Whereas the TU/e achieves excellent results in conducting scientific research and creating technology, making business is a different story. “Business people make a difference in bringing deep tech to the next level. That’s where the value of our cooperation lies,” underlined TU/e’s rector magnificus Frank Baaijens. His Tilburg homolog stressed how behavior and multidisciplinarity positively impact young companies. “Law, business and even philosophy graduates can have an impact in tech,” added van de Donk. 

In creating a breeding ground for ideas and entrepreneurs, Baajiens underlined the role of challenge-based learning and student teams. “A few years ago, while having dinner with ASML’s CTO, he boldly said: ‘All your students must be part of a student team.’ In his opinion, it is a good way to teach people from different backgrounds to work together on a specific project. It’s no different than what happens in companies,” Baajens stated.  

The photonics ecosystem set an example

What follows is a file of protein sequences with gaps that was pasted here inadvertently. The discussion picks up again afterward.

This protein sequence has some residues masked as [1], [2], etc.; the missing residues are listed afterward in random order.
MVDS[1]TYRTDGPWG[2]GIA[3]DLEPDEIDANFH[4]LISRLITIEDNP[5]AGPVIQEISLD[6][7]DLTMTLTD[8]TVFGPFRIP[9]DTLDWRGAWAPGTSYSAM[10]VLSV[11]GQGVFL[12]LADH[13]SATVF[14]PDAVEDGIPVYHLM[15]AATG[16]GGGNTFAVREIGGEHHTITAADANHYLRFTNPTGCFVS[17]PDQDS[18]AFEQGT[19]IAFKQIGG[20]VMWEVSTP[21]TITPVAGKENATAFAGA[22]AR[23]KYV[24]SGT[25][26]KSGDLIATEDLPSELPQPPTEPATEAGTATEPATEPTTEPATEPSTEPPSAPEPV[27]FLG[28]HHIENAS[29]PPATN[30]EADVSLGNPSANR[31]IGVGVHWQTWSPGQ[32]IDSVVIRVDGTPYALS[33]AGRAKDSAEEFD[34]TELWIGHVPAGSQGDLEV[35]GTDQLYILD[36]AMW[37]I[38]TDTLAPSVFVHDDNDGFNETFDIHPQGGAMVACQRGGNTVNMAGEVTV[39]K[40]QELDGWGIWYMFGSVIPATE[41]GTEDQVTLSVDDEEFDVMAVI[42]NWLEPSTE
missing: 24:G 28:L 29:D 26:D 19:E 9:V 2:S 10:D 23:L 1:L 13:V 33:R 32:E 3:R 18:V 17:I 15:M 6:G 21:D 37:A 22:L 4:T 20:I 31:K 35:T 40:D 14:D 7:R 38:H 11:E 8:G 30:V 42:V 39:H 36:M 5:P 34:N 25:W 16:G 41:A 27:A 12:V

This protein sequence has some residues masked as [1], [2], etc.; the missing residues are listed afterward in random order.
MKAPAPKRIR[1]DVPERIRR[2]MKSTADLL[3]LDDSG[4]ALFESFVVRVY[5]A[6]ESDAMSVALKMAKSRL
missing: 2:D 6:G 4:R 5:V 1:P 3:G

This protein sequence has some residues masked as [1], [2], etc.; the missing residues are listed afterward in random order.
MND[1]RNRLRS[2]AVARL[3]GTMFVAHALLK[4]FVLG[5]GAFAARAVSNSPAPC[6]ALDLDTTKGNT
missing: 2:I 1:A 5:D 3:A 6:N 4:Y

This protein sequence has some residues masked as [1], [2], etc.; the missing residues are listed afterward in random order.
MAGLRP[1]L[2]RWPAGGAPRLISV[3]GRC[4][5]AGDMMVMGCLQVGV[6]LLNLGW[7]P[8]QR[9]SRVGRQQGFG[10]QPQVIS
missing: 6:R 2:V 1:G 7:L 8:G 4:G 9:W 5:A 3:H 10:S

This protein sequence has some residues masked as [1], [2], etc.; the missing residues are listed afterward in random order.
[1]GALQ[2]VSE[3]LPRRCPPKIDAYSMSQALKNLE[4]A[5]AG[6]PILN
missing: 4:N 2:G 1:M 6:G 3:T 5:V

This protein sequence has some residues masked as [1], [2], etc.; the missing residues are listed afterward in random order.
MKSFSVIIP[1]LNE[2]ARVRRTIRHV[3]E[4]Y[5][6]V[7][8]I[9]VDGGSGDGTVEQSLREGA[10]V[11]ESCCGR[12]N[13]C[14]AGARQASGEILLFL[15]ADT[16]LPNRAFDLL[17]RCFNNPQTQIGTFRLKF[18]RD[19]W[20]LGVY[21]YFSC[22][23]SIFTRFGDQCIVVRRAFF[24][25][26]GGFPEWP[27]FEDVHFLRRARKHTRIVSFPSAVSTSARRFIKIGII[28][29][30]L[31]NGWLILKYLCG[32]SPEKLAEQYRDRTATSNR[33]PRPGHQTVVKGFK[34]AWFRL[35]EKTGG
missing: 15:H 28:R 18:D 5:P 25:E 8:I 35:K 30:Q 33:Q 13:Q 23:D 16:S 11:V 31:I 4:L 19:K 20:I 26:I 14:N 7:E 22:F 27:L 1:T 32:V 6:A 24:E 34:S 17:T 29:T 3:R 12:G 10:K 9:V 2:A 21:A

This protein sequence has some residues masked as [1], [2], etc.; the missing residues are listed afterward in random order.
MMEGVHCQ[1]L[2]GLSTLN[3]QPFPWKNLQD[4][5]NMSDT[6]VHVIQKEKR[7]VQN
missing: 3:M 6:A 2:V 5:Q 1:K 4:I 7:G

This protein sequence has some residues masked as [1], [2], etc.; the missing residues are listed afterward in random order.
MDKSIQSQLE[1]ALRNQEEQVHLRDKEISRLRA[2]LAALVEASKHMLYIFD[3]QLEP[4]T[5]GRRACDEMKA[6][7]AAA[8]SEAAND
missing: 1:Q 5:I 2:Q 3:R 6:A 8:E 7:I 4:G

Ewit Roos by Photon Delta – an end-to-end value chain for photonic chips – gave a presentation on the development of an ecosystem of integrated photonics. In his keynote, he explored all the stages from the organization’s first steps until today. “Having a vision on developing the ecosystem is important to set up goals and a clear mission. Being able to produce your technology is essential, but you need to be as up to date with all the potential applications it can have,” he stressed. 

Eight years after its establishment, Photon Delta established an ecosystem with over 60 partners, recently being funded by the national government with over a billion euros. He believes creating such a successful model wouldn’t have been possible without being in Eindhoven. “Science is key for deep tech. Transformational technologies can’t evolve without it, and here, we are lucky because there is a continuous influx of it,” Roos remarked. 

Furthermore, in giving further advice to young entrepreneurs, Roos emphasized the importance of hitting the market. “To get technology out of universities, you must reach the market as fast as possible. Customers ask you to solve a problem and to do that, you have to cooperate,” he added.

From university to the market

Another presentation was given by Boudewijn Docter, co-founder of EFFECT Photonics, which also falls under the umbrella of Photon Delta. The firm produces transceivers and optical chip components that transmit and receive light. As a TU/e alumnus, he shared the experience of his company, born out of his work as a Ph.D. in Eindhoven.